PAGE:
Haiti, African Countries Express Outrage Over Alleged Trump Remarks

(AP/Reuters/Hamodia) -
Trump Africa Haiti
President Donald Trump speaks during an event to honor Martin Luther King Jr., at the White House Friday. Vice President Mike Pence is at center; at right is King’s nephew Isaac Newton Farris Jr. (AP Photo/Evan Vucci)

Politicians, diplomats and citizens from Haiti and African nations reacted with outrage Friday to reports that President Donald Trump used a vulgar remark to describe the countries during a briefing Thursday on draft immigration legislation.

President Jovenel Moise’s government issued a strongly worded statement at Trump’s depiction of Haiti.

“The Haitian government condemns in the strongest terms these abhorrent and obnoxious remarks which, if proven, reflect a totally erroneous and racist view of the Haitian community and its contribution to the United States,” it said.

Trump was in a closed meeting with members of Congress to discuss immigration on Thursday, including the issue of Delayed Action for Childhood Arrivals (DACA), when he reportedly questioned why the U.S. would accept more people from Haiti and Africa, rather than places like Norway. Trump is said to have used a vulgar term in describing Haiti and Africa.

At first the White House did not deny that the remark was made. But in a series of tweets Friday, Trump criticized the Democratic positions on immigration, and said that whereas he had used “tough” language during the meeting, he had not said the word he is accused of.

“The language used by me at the DACA meeting was tough, but this was not the language used. What was really tough was the outlandish proposal made – a big setback for DACA!”

“Sadly, Democrats want to stop paying our troops and government workers in order to give a sweetheart deal, not a fair deal, for DACA. Take care of our Military, and our Country, FIRST!”

“Never said anything derogatory about Haitians other than Haiti is, obviously, a very poor and troubled country. Never said “take them out.” Made up by Dems. I have a wonderful relationship with Haitians. Probably should record future meetings – unfortunately, no trust!”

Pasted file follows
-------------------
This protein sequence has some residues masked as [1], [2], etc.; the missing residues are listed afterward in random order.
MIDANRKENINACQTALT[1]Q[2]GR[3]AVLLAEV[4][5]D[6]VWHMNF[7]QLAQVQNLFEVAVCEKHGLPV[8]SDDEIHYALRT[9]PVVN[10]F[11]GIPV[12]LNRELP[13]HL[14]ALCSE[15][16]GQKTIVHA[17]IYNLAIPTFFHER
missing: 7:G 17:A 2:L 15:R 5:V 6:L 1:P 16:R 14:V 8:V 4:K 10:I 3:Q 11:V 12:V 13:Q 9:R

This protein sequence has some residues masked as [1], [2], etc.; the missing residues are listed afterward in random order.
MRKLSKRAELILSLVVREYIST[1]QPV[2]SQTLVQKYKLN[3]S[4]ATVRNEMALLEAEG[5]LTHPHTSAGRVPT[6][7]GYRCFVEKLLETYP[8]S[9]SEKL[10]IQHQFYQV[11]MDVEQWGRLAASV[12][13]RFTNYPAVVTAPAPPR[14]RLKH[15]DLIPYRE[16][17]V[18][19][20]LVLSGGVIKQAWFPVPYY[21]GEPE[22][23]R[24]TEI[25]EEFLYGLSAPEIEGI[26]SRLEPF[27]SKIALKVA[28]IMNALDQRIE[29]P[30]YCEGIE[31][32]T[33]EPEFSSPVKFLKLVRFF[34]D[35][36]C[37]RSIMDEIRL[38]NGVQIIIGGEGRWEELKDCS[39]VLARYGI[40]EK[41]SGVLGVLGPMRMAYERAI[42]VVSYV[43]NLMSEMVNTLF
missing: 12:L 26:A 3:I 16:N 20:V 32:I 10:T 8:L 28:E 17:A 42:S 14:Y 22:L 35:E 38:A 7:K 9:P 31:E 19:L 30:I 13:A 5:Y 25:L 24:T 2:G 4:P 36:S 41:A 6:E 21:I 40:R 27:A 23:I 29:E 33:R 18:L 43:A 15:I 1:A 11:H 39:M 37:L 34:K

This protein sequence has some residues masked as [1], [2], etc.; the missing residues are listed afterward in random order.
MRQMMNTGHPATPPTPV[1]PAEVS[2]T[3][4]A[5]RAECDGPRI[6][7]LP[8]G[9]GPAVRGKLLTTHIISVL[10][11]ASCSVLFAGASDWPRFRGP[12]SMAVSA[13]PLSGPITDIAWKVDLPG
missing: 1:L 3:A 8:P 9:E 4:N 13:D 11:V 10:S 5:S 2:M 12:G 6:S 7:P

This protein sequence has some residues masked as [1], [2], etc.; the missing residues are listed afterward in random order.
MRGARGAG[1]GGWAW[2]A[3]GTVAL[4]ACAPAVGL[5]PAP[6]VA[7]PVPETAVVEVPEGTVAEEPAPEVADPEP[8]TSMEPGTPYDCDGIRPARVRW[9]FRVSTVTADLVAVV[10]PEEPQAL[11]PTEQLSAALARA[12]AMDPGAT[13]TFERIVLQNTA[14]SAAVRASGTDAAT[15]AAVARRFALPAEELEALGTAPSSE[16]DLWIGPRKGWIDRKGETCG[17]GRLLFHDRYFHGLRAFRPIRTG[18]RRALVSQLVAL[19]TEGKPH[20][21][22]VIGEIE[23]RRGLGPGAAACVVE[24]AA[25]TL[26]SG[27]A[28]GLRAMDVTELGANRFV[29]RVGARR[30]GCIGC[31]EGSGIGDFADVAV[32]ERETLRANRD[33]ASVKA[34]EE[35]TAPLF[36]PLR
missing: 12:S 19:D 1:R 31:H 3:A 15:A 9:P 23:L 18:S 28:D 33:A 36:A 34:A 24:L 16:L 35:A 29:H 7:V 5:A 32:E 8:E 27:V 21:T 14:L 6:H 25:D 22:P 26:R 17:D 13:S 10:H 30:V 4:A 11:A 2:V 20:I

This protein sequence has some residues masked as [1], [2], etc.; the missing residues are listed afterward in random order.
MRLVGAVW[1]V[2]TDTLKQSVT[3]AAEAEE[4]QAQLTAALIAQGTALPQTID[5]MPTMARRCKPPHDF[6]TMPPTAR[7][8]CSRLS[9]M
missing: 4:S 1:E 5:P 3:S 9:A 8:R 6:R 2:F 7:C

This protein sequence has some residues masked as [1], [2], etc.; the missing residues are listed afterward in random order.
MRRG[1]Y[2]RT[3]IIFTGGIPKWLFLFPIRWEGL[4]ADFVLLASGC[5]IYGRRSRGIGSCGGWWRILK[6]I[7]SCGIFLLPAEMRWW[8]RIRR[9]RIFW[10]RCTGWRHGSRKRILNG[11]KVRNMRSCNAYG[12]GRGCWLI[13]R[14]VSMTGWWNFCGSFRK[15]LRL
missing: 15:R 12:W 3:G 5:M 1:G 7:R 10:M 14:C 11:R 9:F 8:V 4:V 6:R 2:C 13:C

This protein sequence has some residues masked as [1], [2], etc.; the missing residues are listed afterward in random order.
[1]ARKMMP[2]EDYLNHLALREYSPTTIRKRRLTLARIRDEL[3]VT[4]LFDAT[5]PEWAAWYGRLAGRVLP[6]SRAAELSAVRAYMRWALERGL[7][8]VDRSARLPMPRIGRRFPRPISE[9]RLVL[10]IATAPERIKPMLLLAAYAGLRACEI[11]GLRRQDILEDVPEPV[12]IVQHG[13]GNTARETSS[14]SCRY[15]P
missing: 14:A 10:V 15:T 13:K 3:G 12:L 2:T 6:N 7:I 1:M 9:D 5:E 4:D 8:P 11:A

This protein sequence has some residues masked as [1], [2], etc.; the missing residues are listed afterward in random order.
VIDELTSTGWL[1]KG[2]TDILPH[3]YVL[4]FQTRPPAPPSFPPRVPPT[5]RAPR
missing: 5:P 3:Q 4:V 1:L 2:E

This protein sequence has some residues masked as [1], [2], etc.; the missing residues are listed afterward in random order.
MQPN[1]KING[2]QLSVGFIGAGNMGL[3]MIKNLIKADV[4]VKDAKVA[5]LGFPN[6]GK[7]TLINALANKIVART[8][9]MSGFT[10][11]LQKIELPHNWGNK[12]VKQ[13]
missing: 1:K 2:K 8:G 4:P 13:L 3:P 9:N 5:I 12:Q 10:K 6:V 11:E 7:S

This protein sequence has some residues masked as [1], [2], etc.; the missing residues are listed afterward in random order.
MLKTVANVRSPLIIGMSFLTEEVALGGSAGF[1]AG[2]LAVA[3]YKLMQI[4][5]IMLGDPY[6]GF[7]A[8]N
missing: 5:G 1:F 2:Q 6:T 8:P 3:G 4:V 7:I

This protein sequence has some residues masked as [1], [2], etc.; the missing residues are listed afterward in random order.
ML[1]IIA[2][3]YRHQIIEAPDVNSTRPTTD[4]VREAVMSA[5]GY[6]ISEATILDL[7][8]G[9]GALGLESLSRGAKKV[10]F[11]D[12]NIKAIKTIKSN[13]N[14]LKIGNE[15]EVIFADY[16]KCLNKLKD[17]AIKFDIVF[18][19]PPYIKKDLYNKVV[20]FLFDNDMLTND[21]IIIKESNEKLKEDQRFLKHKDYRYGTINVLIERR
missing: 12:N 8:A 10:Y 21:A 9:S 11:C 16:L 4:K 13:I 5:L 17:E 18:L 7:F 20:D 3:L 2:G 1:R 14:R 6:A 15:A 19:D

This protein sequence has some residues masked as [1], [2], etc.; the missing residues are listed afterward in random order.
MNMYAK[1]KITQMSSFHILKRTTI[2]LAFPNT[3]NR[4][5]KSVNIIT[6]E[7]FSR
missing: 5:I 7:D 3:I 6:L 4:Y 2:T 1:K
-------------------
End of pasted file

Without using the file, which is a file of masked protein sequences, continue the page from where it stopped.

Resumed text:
Haitians at home and abroad were stunned, and internet message boards and radio stations were flooded with angry and anguished comments.

Motorcycle taxi driver Jean-Paul Maxon said he was angry that the president seemed to be unaware of Haiti’s proud history as the first independent country founded by freed slaves.

“Trump will not last in office,” Maxon said. “He attacked the wrong nation.”

The government statement also pointed to history, noting that Haitian soldiers fought on the American side against the British in the Revolutionary War and in the War of 1812.

“The relationship between the two countries has been strengthened by the fact that millions of sons and daughters of Haiti have contributed and will continue to contribute to the prosperity and greatness of America,” it said.

Haitian Sen. Yuri Latortue said the reported remarks were also galling because they came just before the United States marks the birthday of civil-rights leader Martin Luther King Jr. on Monday.

“Mr. Trump spits on the assassination of this black American icon, as well as on a whole generation of young people, black and white, who gave their lives in the civil-rights movement,” he said.

Former Prime Minister Laurant Lamothe said Trump showed “a lack of respect and ignorance” not previously shown by a U.S. president and “the world is witnessing a new low today.”

The criticism poured in from Africa, as well.

“We would not deign to make comments as derogatory as that about any country that has any kind of socio-economic or other difficulties,” Jessie Duarte, the deputy secretary general of South Africa’s ruling African National Congress, told reporters at a news conference in East London, South Africa. Duarte added that much like their African counterparts, millions of U.S. citizens were affected by problems such as unemployment.

Botswana’s foreign ministry summoned the U.S. ambassador in protest and called the comments “highly irresponsible, reprehensible and racist.”

It said in a statement that it had asked the U.S. government, through its ambassador, to “clarify” if the derogatory remark also applied to Botswana given that there were Botswana nationals living in the United States and others who wished to go there.

The African Union (AU), an organization that promotes cooperation on the continent, said it was alarmed by Trump’s “very racist” comments.

“Given the historical reality of how African Americans arrived in the United States as slaves, and the United States being the biggest example of how a nation has been built by migration – for a statement like that to come is particularly upsetting,” AU spokeswoman Ebba Kalondo said.

On the streets of Lusaka, capital of Zambia, Trump’s reported remark reinforced long-held views about the U.S. leader.

“Trump has always been a racist – only a racist can use such foul language,” said Nancy Mulenga, a student at the University of Zambia.

Retired Ethiopian long-distance runner Haile Gebrselasse, who won an Olympic gold medal in Atlanta in 1996, told Reuters that Trump’s comments did not reflect the views of all Americans.

A number of Norwegians rejected Trump’s suggestion that the U.S. should instead be accepting more people from places like Norway.

“On behalf of Norway: Thanks, but no thanks,” tweeted Torbjoern Saetre, a politician representing Norway’s Conservative Party in a municipality near Oslo.

One woman wrote on social media: “We are not coming. Cheers from Norway.”